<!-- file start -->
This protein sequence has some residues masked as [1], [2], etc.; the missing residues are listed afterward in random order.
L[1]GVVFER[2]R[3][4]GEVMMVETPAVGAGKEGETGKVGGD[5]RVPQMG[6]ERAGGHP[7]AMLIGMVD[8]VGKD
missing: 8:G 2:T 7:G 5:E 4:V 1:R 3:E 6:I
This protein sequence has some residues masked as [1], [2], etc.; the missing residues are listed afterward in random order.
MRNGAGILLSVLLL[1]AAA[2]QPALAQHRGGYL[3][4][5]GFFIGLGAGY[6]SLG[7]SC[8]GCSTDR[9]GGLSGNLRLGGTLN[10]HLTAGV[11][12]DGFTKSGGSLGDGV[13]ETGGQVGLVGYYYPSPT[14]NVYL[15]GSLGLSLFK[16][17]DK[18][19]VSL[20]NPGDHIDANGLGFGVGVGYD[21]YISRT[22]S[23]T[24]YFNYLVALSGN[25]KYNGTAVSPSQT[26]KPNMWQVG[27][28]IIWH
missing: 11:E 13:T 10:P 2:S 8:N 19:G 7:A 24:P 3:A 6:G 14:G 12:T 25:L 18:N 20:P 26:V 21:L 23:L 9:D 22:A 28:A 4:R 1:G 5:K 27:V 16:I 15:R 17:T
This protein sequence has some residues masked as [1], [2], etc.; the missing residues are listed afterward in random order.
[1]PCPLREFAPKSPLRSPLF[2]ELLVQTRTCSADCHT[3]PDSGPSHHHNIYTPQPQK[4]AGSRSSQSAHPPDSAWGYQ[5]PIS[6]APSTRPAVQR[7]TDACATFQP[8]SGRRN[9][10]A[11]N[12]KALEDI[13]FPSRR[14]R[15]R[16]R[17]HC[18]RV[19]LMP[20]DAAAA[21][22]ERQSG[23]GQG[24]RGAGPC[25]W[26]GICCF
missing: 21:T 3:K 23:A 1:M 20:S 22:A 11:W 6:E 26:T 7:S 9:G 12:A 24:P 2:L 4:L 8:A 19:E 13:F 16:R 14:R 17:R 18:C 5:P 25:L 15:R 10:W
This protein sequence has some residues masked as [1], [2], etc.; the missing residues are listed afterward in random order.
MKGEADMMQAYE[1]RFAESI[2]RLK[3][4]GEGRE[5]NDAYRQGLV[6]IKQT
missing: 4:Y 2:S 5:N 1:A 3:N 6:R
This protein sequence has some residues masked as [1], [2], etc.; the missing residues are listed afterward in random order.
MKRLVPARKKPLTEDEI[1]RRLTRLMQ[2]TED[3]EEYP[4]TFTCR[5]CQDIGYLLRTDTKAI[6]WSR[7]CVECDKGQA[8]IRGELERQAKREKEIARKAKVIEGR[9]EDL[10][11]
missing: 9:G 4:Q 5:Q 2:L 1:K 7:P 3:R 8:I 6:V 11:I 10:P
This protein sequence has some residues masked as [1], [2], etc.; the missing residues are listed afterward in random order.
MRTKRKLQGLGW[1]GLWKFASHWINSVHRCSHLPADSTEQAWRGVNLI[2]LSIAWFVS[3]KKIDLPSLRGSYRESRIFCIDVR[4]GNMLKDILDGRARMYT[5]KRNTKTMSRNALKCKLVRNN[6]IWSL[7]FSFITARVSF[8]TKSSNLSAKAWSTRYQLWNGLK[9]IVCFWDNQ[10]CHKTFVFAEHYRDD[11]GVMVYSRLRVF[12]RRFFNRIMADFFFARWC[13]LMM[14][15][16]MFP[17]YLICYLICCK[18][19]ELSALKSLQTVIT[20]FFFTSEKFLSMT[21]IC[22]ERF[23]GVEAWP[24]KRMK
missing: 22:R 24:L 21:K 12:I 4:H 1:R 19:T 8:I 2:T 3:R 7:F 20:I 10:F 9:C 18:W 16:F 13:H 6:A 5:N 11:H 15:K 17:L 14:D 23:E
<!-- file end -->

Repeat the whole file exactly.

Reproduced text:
This protein sequence has some residues masked as [1], [2], etc.; the missing residues are listed afterward in random order.
L[1]GVVFER[2]R[3][4]GEVMMVETPAVGAGKEGETGKVGGD[5]RVPQMG[6]ERAGGHP[7]AMLIGMVD[8]VGKD
missing: 8:G 2:T 7:G 5:E 4:V 1:R 3:E 6:I
This protein sequence has some residues masked as [1], [2], etc.; the missing residues are listed afterward in random order.
MRNGAGILLSVLLL[1]AAA[2]QPALAQHRGGYL[3][4][5]GFFIGLGAGY[6]SLG[7]SC[8]GCSTDR[9]GGLSGNLRLGGTLN[10]HLTAGV[11][12]DGFTKSGGSLGDGV[13]ETGGQVGLVGYYYPSPT[14]NVYL[15]GSLGLSLFK[16][17]DK[18][19]VSL[20]NPGDHIDANGLGFGVGVGYD[21]YISRT[22]S[23]T[24]YFNYLVALSGN[25]KYNGTAVSPSQT[26]KPNMWQVG[27][28]IIWH
missing: 11:E 13:T 10:P 2:S 8:N 19:G 7:A 24:P 3:A 6:G 14:G 12:T 25:L 18:N 20:P 26:V 21:L 23:L 9:D 22:A 28:A 4:R 1:G 5:K 27:V 16:I 15:R 17:T
This protein sequence has some residues masked as [1], [2], etc.; the missing residues are listed afterward in random order.
[1]PCPLREFAPKSPLRSPLF[2]ELLVQTRTCSADCHT[3]PDSGPSHHHNIYTPQPQK[4]AGSRSSQSAHPPDSAWGYQ[5]PIS[6]APSTRPAVQR[7]TDACATFQP[8]SGRRN[9][10]A[11]N[12]KALEDI[13]FPSRR[14]R[15]R[16]R[17]HC[18]RV[19]LMP[20]DAAAA[21][22]ERQSG[23]GQG[24]RGAGPC[25]W[26]GICCF
missing: 21:T 3:K 23:A 1:M 20:S 22:A 11:W 6:E 26:T 7:S 9:G 12:A 24:P 2:L 4:L 8:A 19:E 13:F 16:R 14:R 17:R 18:C 5:P 25:L 15:R 10:W
This protein sequence has some residues masked as [1], [2], etc.; the missing residues are listed afterward in random order.
MKGEADMMQAYE[1]RFAESI[2]RLK[3][4]GEGRE[5]NDAYRQGLV[6]IKQT
missing: 4:Y 2:S 5:N 1:A 3:N 6:R
This protein sequence has some residues masked as [1], [2], etc.; the missing residues are listed afterward in random order.
MKRLVPARKKPLTEDEI[1]RRLTRLMQ[2]TED[3]EEYP[4]TFTCR[5]CQDIGYLLRTDTKAI[6]WSR[7]CVECDKGQA[8]IRGELERQAKREKEIARKAKVIEGR[9]EDL[10][11]
missing: 9:G 4:Q 5:Q 2:L 1:K 7:P 3:R 8:I 6:V 11:I 10:P
This protein sequence has some residues masked as [1], [2], etc.; the missing residues are listed afterward in random order.
MRTKRKLQGLGW[1]GLWKFASHWINSVHRCSHLPADSTEQAWRGVNLI[2]LSIAWFVS[3]KKIDLPSLRGSYRESRIFCIDVR[4]GNMLKDILDGRARMYT[5]KRNTKTMSRNALKCKLVRNN[6]IWSL[7]FSFITARVSF[8]TKSSNLSAKAWSTRYQLWNGLK[9]IVCFWDNQ[10]CHKTFVFAEHYRDD[11]GVMVYSRLRVF[12]RRFFNRIMADFFFARWC[13]LMM[14][15][16]MFP[17]YLICYLICCK[18][19]ELSALKSLQTVIT[20]FFFTSEKFLSMT[21]IC[22]ERF[23]GVEAWP[24]KRMK
missing: 22:R 24:L 21:K 12:I 4:H 1:R 19:T 8:I 2:T 3:R 7:F 20:I 10:F 9:C 18:W 16:F 13:H 6:A 5:N 11:H 15:K 17:L 14:D 23:E